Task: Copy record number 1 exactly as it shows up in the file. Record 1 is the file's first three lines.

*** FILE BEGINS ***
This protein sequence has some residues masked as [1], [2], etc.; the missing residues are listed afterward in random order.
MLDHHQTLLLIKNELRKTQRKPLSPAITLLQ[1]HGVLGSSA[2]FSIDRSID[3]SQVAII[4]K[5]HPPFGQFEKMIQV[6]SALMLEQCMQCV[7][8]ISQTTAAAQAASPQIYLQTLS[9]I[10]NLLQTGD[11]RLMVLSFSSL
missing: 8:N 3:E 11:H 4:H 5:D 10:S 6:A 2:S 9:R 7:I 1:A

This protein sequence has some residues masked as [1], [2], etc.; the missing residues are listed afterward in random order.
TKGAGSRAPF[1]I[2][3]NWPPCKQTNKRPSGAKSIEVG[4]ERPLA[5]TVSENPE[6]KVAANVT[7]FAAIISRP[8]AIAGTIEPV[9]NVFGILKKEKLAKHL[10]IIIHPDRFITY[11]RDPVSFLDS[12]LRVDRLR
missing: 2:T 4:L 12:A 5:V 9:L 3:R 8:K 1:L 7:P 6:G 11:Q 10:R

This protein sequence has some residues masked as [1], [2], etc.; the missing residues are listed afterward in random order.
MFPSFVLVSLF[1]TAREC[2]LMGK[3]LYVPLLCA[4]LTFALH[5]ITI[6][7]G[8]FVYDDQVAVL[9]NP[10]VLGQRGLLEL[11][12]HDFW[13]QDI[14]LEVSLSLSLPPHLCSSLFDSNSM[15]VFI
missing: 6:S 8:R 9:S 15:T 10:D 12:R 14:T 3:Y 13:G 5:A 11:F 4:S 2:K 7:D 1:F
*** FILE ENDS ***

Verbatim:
This protein sequence has some residues masked as [1], [2], etc.; the missing residues are listed afterward in random order.
MLDHHQTLLLIKNELRKTQRKPLSPAITLLQ[1]HGVLGSSA[2]FSIDRSID[3]SQVAII[4]K[5]HPPFGQFEKMIQV[6]SALMLEQCMQCV[7][8]ISQTTAAAQAASPQIYLQTLS[9]I[10]NLLQTGD[11]RLMVLSFSSL
missing: 8:N 3:E 11:H 4:H 5:D 10:S 6:A 2:S 9:R 7:I 1:A